The closest thing to battlefield worship Skiggaret receives are frantic, whispered pleas for the strength to survive to the end. The most desperate will take to torturing enemies in sacrifice to this necessary evil. Such gifts are only ever given when times are truly, genuinely dire. Such as if they believe their tribe is about to be wiped out by famine or war.

The best they can hope for in these situations is that the cause becomes as fearful of Skiggaret as they are.

Playing a Bugbear

Playing a Bugbear

The official book ‘Mordenkainen Presents, Monsters of the Multiverse‘ includes player options for several races. This includes bugbears. 

There are first some shared guidelines for creating your character as a monster. Then, to calculate higher-level character sheets, the racial fantastical race adjustments are made as you would on your first level. 

  • You may use three points to increase your ability scores, but you may not put all of them into one ability. At most, two points may be put into one ability and one point into another. Ability scores may not be increased beyond 20 in this manner.
  • The character can read, write, and speak common as well as one other language you and your DM agree on. 
  • Changes to creature type, life span, height, and weight are all mentioned under the specific race. A Bugbear’s Type is Goblinoid, its size is Medium, and its walking speed is 30 feet.
  • However, a Bugbear is considered a size category larger when determining carry capacity. As well as deciding feats of strengths such as pushing, lifting, or dragging.
  • Bugbear players gain dark vision with a 60-foot radius. 
  • Their fey ancestry gives them the advantage on saves to avoid or end charmed conditions.
  • Being long-limbed gives a Bugbear 5 feet of added range to melee attacks made on their turn.
  • Bugbears are proficient in the sneak skill. Their fey ancestry allows them to move and stop in spaces big enough for a small-sized creature. They can fit in this space without squeezing.
  • Sneak attack If a creature the bugbear attacks has not taken a turn in the current combat encounter, the assaulted enemy takes an extra 2d6 damage.

FAQs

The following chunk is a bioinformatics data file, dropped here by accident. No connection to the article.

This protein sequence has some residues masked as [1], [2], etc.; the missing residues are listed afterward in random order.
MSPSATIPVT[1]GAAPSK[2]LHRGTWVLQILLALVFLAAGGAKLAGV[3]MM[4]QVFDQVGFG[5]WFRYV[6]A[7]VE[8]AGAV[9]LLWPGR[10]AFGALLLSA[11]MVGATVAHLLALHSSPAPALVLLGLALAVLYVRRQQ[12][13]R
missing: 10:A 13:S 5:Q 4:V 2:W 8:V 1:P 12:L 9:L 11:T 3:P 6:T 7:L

Question: Are Bugbears Humans or Goblins?

Answer: No but Yes. The actual answer is that Bugbears are completely goblinoid. They just look like hulking humans with wedge-shaped ears.

The goblinoid races descend from the Fey Wylds, though their ancestry is diluted compared to the ones who continue to frequent it. Bugbears, Goblins, and Hobgoblins make up the three classic goblinoids. 

Question: What Inspired the Bugbear of DnD?

Answer: The Bugbear is an existing mythological beast! I adore DnD thanks to its unifying multiple monsters using stats. In this case, the Bugbear is a bogeyman of Medieval England.

They took the shape of bears, aiming to frighten and eat children lingering in the forests at night. Like most bogeymen, they were invented to keep children from misbehaving and winding up bear food. A bear, for some reason, wasn’t intimidating enough.

Question: What is the Difference between a Goblin, a Hobgoblin, and a Bugbear?

Answer: A goblin is more gremlin energy than sense. They are manic little fiends that will swarm an enemy like stabby roaches. They are more cunning than they appear in caste-based tribes.

They can be considered the most internally understanding of the goblinoids as their tribes easily find a place for even the weakest goblins. Sadly, they are the least respected goblinoid by other goblinoids and the Forgotten Realms in general.

Hobgoblins, however, are far nobler in their brutality. While they believe themselves better than any other creature, they hold a strict sense of honor that makes their tribes look far more like fortified legions. 

A Bugbear is a brutish survivalist who keeps the smallest communities of the bunch, acting more like stealthy, feral gangs. 
Goblins are obnoxious opportunists. Hobgoblins are conquerors. Bugbears are sneaky survivalists.

Conclusion

I don’t understand why Bugbears aren’t used more in overarching fantasy. Not only do they make an interesting player option for any brutish rogues and hunters out there, but they can be a bloody surprise hidden in the DM’s monster deck. 

Bugbears are capable of sneaking themselves into a crate a small goblin would. They are brutal warriors skilled at tearing your head from your body. They even will honorably mount said head on a spike to honor the brutal brothers they worship. How terribly polite of them! 

Few other monsters will offer you such a noble place in their camp. 

Bugbears will give your goblinoid encounters an unexpected spice of brutality, with that added stealth a goblin ambush is known for. 

You never know when that fridge-sized brute will hide in a bush the size of a dog next to camp.